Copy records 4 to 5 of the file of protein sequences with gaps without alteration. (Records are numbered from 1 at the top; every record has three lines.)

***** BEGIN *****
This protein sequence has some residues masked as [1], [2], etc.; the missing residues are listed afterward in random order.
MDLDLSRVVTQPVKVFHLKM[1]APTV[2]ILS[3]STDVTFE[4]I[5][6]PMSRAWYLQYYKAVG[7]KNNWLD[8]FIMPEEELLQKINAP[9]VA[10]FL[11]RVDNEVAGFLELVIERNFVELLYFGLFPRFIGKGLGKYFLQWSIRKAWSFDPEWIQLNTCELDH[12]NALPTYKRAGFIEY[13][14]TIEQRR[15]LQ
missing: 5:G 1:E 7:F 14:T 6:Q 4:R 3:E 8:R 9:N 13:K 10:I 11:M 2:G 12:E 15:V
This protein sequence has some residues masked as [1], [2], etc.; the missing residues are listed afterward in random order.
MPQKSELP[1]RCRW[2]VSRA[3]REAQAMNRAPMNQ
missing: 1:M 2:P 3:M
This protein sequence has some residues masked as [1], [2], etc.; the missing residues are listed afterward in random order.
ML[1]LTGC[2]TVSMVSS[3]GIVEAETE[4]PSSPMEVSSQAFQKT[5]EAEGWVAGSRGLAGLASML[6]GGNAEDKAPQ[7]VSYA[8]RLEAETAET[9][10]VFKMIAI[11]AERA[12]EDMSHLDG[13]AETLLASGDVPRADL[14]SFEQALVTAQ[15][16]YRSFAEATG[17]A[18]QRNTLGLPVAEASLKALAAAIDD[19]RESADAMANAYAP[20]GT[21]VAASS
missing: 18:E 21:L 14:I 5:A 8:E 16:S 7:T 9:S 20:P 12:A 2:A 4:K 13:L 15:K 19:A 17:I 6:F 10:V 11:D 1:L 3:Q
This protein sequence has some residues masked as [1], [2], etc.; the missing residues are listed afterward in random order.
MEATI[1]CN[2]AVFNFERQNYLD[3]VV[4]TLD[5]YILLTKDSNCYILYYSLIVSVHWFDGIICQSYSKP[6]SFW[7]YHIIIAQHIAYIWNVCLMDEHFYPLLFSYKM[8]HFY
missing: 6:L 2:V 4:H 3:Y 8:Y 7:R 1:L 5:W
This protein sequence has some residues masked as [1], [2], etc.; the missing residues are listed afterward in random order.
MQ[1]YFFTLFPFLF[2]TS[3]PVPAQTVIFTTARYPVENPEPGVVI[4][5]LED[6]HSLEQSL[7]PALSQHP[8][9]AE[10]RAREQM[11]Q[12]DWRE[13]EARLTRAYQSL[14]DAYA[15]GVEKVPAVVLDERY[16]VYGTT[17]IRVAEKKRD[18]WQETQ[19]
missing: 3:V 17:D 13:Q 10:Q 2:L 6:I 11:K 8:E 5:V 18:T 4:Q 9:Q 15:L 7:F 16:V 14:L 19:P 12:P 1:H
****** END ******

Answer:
This protein sequence has some residues masked as [1], [2], etc.; the missing residues are listed afterward in random order.
MEATI[1]CN[2]AVFNFERQNYLD[3]VV[4]TLD[5]YILLTKDSNCYILYYSLIVSVHWFDGIICQSYSKP[6]SFW[7]YHIIIAQHIAYIWNVCLMDEHFYPLLFSYKM[8]HFY
missing: 6:L 2:V 4:H 3:Y 8:Y 7:R 1:L 5:W
This protein sequence has some residues masked as [1], [2], etc.; the missing residues are listed afterward in random order.
MQ[1]YFFTLFPFLF[2]TS[3]PVPAQTVIFTTARYPVENPEPGVVI[4][5]LED[6]HSLEQSL[7]PALSQHP[8][9]AE[10]RAREQM[11]Q[12]DWRE[13]EARLTRAYQSL[14]DAYA[15]GVEKVPAVVLDERY[16]VYGTT[17]IRVAEKKRD[18]WQETQ[19]
missing: 3:V 17:D 13:Q 10:Q 2:L 6:I 11:K 8:E 5:V 18:T 4:Q 9:Q 15:L 7:F 16:V 14:L 19:P 12:P 1:H